Auld Lang Syne. Whatever.

What New Year’s Eve is really for is not so much to celebrate the arrival of a new year as to blow off the steam accumulated in your boiler under the terrible pressure of Christmas. Yeah, sure, Auld Lange Syne and all that, but the auld acquaintance we’re trying to put in the rear view mirror is St. Nick (no relation), who usually seizes us by the, ah, throat right after Labor Day and won’t ease his grip until the stores reopen on December 26 and we queue up in the Returns line at L.L. Bean. Come the evening of the 31st, called Hogmanay by the descendants of Robbie Burns, and we want to wallow in our newfound freedoms — freedom from gift shopping, gift wrapping, decorating, cookie baking, ham disposal, in-laws and eggnog. We want to raise a glass or three of the good stuff, dance like pagans, howl at the moon (it’ll be nearly full) and tumble into a deep and forgiving sleep. January One is the day to begin breaking our New Year’s Resolutions one by silly one, and get back to the usual hum and drum and mechanics and hydraulics of life, by which I mean preparing for the upcoming fishing season.

Only 90 days from New Year’s Day until Maine’s 2018 Open Water Fishing Season commences, though in the parts of Maine I favor for angling there will be precious little open water on April 1, and only the April Fools will be out there flogging the water or trying to cast a Gold-Ribbed Hare’s Ear nymph into a hole they’ve chopped in the ice. So the 90 days is more of a theoretical marker, and April 1 is more of a spiritual observance than an actual angling date.

Meanwhile we consider the smelt. Since the North Pole seems to have moved south this winter and is centered somewhere near Lewiston, we are expecting the annual blossoming of the smelt shacks on the tidal estuaries any day now, or perhaps any minute.

Blossoming Smelt Shacks, Cathance River

When the shacks appear we will make a reservation at Jim’s or Riverbend, pack a not entirely liquid lunch and head for the Cathance to hunker down in a wood-heated shack for a few hours and wait for the baited lines to wiggle. Somewhere down below the shack in the murk and moil of the tidewater schools of small silvery fish pass by on their annual errand of producing the sons and daughters who will grow up to be next year’s schools of small silvery fish.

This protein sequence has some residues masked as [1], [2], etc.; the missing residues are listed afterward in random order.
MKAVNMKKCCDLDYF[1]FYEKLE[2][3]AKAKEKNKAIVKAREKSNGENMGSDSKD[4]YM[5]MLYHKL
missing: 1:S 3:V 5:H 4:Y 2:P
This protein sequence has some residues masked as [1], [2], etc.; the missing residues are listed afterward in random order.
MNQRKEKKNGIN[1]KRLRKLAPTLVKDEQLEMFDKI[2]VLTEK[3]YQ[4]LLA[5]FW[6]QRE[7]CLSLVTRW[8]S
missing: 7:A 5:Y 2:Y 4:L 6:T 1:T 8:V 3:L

A mess o’ smelts,fresh.
Photo by Andrea Pokrzywinski, via Wikimedia Commons



Mess o’ Smelts, Fried. Image by Jon Sullivan via Wikimedia Commons.

Small, silvery and, unfortunately for the smelt, savory. Dipped in batter or rolled in crumbs and fried in oil, drained on a paper towel and sea-salted they are a much needed communion with the wild, giving us proof that life goes on under the brutal blanket of winter. Roll on, ye schools of smelt! toward the Vernal Equinox, and then the arrival of the egg-laying rabbit and the opening of trout season — which in 2018 coincide exactly. Don’t look for me in church.

Nick Mills

About Nick Mills

Full disclosure: I was not born in Maine, alas! I was born in Massachusetts, but the family moved to Maine when I was eleven, and I grew up in Thomaston. My dad was skipper of one of the draggers that sailed out of Rockland, in the days when it was a rough-tough working fishing port. When he came in from the sea his favorite activity was freshwater fishing with me and my brother, Peter. We learned together to flyfish for trout in the Alder Stream in Eustis. Once hooked on the sport, pun intended, I fished at every opportunity in every place I could -- in the rivers, streams and ponds of Maine; in the mountain ponds of Utah, where I was stationed for a year in the Army; in high Andean lakes in Colombia, where I served as a Peace Corps Volunteer; even in a lagoon that surrounded one of Saddam Hussein's palaces in Baghdad. I tried once to go trout fishing in northern Afghanistan, when the U.S.S.R. occupied that country; a landslide blocked my path, but that led to a more interesting adventure, which I will tell you about in a future post.